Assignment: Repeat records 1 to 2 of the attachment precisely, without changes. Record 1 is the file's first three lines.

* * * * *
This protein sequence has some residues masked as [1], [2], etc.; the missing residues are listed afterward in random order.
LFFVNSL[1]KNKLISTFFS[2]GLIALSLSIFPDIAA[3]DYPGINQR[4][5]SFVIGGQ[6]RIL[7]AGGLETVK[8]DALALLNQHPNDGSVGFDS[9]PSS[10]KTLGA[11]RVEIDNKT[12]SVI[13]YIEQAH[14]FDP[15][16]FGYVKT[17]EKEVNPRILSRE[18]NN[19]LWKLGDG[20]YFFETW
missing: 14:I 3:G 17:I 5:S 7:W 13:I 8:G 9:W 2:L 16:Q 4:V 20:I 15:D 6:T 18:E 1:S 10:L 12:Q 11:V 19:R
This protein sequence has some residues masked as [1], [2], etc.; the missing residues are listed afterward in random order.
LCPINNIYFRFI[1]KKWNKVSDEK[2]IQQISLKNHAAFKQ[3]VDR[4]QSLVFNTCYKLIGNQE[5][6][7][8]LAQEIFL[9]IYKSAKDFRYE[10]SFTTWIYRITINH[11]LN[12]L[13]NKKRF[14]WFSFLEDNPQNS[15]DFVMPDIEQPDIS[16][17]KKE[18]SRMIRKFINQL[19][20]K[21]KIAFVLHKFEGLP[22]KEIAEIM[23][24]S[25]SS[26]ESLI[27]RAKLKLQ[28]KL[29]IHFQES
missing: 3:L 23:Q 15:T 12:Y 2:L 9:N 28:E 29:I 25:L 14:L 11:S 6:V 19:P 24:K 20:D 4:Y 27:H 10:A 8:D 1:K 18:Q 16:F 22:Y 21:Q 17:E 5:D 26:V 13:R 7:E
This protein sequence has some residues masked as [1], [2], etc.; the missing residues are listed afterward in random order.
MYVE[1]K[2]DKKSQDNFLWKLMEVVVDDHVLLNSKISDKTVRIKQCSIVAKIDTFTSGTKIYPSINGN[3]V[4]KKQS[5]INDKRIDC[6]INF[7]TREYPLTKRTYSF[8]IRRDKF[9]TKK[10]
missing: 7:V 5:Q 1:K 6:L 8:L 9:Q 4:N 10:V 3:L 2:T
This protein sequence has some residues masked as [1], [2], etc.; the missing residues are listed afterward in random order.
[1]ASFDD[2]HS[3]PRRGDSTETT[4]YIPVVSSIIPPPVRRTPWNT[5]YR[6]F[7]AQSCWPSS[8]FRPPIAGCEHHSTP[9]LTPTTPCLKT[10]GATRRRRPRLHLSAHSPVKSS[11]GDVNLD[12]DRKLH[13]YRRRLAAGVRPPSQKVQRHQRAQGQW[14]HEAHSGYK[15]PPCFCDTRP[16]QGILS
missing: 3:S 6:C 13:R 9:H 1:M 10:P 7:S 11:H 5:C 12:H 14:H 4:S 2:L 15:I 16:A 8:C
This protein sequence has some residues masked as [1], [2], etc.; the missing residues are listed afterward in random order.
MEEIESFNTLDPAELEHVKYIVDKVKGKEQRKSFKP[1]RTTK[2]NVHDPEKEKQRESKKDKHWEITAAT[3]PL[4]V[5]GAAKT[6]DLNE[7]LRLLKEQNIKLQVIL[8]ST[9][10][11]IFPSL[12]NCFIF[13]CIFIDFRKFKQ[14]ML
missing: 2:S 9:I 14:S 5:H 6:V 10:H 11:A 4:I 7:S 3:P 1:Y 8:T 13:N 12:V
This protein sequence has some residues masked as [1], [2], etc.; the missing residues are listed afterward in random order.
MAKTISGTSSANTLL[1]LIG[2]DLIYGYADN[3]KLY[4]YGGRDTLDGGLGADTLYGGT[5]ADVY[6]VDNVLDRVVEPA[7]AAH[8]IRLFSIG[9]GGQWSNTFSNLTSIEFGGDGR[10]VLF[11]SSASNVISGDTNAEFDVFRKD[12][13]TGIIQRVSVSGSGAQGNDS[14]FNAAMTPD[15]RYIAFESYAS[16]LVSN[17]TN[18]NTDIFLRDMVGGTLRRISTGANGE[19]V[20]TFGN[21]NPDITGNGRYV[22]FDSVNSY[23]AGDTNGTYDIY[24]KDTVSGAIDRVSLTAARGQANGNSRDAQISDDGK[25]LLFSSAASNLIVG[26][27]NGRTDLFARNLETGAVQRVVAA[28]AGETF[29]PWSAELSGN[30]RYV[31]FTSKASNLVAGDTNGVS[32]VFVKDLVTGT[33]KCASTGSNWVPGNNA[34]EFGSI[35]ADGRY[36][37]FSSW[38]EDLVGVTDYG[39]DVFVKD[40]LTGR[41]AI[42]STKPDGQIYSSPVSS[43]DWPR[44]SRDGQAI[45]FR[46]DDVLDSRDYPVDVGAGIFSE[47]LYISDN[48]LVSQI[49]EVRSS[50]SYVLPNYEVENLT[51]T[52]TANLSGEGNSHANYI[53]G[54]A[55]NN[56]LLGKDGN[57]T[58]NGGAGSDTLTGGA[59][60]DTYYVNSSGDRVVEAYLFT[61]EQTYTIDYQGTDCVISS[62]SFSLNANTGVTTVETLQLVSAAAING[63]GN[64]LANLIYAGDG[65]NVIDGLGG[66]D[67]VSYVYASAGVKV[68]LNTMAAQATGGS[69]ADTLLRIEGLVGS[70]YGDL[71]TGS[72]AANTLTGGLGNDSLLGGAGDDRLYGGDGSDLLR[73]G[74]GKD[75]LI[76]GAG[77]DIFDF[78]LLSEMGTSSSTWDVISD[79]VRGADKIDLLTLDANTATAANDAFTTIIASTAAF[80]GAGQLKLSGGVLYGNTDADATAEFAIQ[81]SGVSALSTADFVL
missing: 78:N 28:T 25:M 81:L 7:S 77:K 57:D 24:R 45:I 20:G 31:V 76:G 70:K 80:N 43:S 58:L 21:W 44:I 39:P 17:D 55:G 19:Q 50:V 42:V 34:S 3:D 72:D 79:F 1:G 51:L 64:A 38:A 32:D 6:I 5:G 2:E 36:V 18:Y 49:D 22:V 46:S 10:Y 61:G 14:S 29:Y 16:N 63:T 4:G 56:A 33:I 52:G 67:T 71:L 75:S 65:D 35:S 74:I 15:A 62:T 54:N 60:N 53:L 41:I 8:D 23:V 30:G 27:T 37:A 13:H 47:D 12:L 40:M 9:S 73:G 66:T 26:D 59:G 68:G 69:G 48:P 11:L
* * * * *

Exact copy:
This protein sequence has some residues masked as [1], [2], etc.; the missing residues are listed afterward in random order.
LFFVNSL[1]KNKLISTFFS[2]GLIALSLSIFPDIAA[3]DYPGINQR[4][5]SFVIGGQ[6]RIL[7]AGGLETVK[8]DALALLNQHPNDGSVGFDS[9]PSS[10]KTLGA[11]RVEIDNKT[12]SVI[13]YIEQAH[14]FDP[15][16]FGYVKT[17]EKEVNPRILSRE[18]NN[19]LWKLGDG[20]YFFETW
missing: 14:I 3:G 17:I 5:S 7:W 13:I 8:G 9:W 2:L 16:Q 4:V 20:I 15:D 6:T 18:E 1:S 10:L 12:Q 11:V 19:R
This protein sequence has some residues masked as [1], [2], etc.; the missing residues are listed afterward in random order.
LCPINNIYFRFI[1]KKWNKVSDEK[2]IQQISLKNHAAFKQ[3]VDR[4]QSLVFNTCYKLIGNQE[5][6][7][8]LAQEIFL[9]IYKSAKDFRYE[10]SFTTWIYRITINH[11]LN[12]L[13]NKKRF[14]WFSFLEDNPQNS[15]DFVMPDIEQPDIS[16][17]KKE[18]SRMIRKFINQL[19][20]K[21]KIAFVLHKFEGLP[22]KEIAEIM[23][24]S[25]SS[26]ESLI[27]RAKLKLQ[28]KL[29]IHFQES
missing: 3:L 23:Q 15:T 12:Y 2:L 9:N 28:E 29:I 25:L 14:L 11:S 6:V 19:P 24:K 20:D 4:Y 27:H 10:A 8:D 1:K 18:Q 16:F 22:Y 21:Q 17:E 5:D 26:V 13:R 7:E